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Syngenta CEO: Climate Change Will Be Our Biggest Challenge

May 14, 2019

A lot has changed in agribusiness since Erik Fyrwald took the helm of Syngenta in 2016.

The Swiss agribusiness was acquired and merged with China National Chemical Company (ChemChina), China’s state-owned agribusiness peer, in a $43 billion transaction. This was one of three huge deals between the sector’s so-called ‘Big Six’ agribusinesses that have effectively halved the number of major players in the market. To stay the landscape has changed is an understatement.

“The trend toward market consolidation has triggered fears among farmers that the pipeline for new herbicides and pesticides might slow. Regulators have required some divestments as a condition for approving the Syngenta deal,” Reuters reported at the time the Syngenta-ChemChina merger was secured.

But since then, investment in technology and innovation from new (and relatively early) market entrants has surged. Startup funding that totaled $8.2 billion in 2016 had doubled by 2018, reaching nearly $17 billion, according to AgFunder’s latest report on agrifood tech investing.

Recognizing the pipeline potential of food and agtech startups, corporate venture firms like Syngenta’s own Syngenta Ventures, have been incubating, investing in and acquiring these promising technologies and their founders. Last year alone, the range of Syngenta Ventures agtech investments included India’s fresh food delivery company Ninjacart, Denmark’s bio-pest control product company BioPhero, and Argentina’s agribusiness marketplace Agrofy.

Syngenta’s own acquisitions last year included Brazilian farm management software company Strider and US satellite imagery company FarmShots.

In advance of the F&A Next conference at Wageningen University this week, where Fyrwald will deliver a keynote on sustainable agriculture, AgFunderNews spoke with Fyrwald about innovation in the post-consolidation agribusiness market, feeding a growing global population, and what keeps him awake at night.

What does the series of large mergers in the sector mean for Syngenta’s and the sector’s ability to innovate and develop new technologies?  

Our new owners are interested in long-term achievements, which gives us the freedom for increased investment in world-class R&D around seeds and crop protection. Part of this is a broader level of collaboration to enable more innovation for sustainable agriculture with strategic partners from all sectors such as the non-governmental organization The Nature Conservancy, academic institutions like the China agriculture university, and food companies like General Mills. Together we have to find an intelligent middle ground between environmental protection and food issues. We need to listen to each other and not forget to focus on the facts, despite the emotional aspects of the debate.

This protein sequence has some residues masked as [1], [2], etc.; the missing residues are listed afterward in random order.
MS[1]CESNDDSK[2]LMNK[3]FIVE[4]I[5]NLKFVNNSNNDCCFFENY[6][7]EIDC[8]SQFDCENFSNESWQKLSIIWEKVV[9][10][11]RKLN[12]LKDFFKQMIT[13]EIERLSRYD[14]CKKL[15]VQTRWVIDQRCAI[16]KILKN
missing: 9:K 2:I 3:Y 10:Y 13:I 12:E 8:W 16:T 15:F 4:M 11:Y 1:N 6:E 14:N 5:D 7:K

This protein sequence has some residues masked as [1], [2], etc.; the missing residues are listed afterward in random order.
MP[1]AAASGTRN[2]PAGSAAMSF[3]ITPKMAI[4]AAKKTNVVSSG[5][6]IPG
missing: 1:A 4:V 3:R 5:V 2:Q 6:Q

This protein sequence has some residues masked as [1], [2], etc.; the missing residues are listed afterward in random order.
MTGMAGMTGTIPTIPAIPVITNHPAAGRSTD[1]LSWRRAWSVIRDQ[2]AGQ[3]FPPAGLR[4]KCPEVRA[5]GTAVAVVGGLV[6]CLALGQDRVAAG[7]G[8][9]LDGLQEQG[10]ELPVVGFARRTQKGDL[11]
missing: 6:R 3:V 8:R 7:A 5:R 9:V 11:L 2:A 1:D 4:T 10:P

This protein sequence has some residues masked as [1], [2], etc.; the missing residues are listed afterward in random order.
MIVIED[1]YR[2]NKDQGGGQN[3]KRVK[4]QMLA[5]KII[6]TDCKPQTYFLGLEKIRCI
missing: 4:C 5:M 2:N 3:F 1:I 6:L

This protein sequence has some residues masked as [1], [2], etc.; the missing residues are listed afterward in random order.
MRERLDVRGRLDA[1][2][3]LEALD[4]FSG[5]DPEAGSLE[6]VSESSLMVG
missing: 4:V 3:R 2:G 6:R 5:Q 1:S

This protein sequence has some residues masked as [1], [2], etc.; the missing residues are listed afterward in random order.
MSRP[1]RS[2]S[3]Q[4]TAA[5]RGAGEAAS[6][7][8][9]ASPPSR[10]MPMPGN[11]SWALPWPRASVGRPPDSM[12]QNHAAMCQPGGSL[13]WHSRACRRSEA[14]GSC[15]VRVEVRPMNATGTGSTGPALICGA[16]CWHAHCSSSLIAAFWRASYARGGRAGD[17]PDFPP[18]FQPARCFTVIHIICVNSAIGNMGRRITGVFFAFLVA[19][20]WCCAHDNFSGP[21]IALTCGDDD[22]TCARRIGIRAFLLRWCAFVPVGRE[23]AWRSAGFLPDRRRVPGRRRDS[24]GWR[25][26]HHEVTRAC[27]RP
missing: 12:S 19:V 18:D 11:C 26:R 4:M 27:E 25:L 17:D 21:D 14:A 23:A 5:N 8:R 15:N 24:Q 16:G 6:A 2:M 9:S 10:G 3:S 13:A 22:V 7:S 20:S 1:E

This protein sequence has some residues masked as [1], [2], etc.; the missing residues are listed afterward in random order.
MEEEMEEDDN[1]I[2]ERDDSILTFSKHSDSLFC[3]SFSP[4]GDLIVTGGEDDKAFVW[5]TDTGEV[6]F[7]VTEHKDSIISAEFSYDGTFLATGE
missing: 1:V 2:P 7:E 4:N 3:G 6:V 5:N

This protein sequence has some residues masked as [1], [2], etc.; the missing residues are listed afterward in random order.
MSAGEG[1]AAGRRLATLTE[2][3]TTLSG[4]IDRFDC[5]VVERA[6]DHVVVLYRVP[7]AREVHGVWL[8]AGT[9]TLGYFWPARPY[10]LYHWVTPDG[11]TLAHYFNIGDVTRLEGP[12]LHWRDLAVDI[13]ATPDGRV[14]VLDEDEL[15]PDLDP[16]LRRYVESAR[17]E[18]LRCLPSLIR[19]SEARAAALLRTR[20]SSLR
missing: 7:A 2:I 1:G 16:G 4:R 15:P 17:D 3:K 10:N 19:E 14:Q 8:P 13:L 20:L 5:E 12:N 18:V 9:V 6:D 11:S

Our aim is to develop new technologies that help to feed a growing population while taking care of the planet. For instance, we develop new seeds and plants that are more resilient, can deal better with extreme weather and will therefore need less crop protection. The stronger the plant, the higher the yield. This way we can help to stop deforestation, support reforestation and contribute to a reduction of CO2 in the atmosphere. Furthermore, we invest 800 million dollars per year in developing new crop protection products that are safer and can be used in smaller doses.

What new innovations, or fields of innovation, excite you?  

We have developed a digital tool for food production companies that registers exactly what a farmer does in his fields, which agents he uses, and so on. So when Kellogg’s, for example, buys raw materials from the grower, the company can see how sustainably they have been farmed and whether the farmer has produced fewer greenhouse gases. Consumers want to know such information and therefore these tools will become more important in the future.

In addition, we have [acquired] an app called FarmShots that can show a farmer, using satellite imagery, if a portion of his field has been hit by a disease. Then we tell him, for example, which fungicide he needs to spray, where and in what quantity. With this kind of tools we help growers increase yields by providing the right seeds and crop protection protocols and advice on timing to plant and to apply crop protection. On our 3,500 reference farms around the world this had led to 14 percent increase in food production per hectare of land. This helps feeding the world with less land and as we help farmers more broadly to increase production on less land we can stop and even reverse deforestation. In China and other parts of the world, we use drones to apply plant protection products as precisely as possible.

What challenges in the sector keep you awake at night?  

I believe that the massive impacts of climate change to the world will be our greatest challenge. Developing solutions rather than talking about problems gets me excited and indeed, sometimes I stay awake thinking how we at Syngenta and our collaboration partners, can help create solutions.

What worries me at the moment is that the EU is moving away from science and risk-based regulation of technology. Instead, it seems that they are taking agriculture backwards so that farmers are losing key tools to be able to grow crops in an environmentally sustainable way. We need to carefully look at and trust in science. Otherwise, we might miss opportunities that are crucial for global food systems. We need to make sure that everybody has access to healthy food, that is produced in an environmentally-friendly way.  

*This post was sponsored by F&A Next, an AgFunder Network Partner. Find out more here.*

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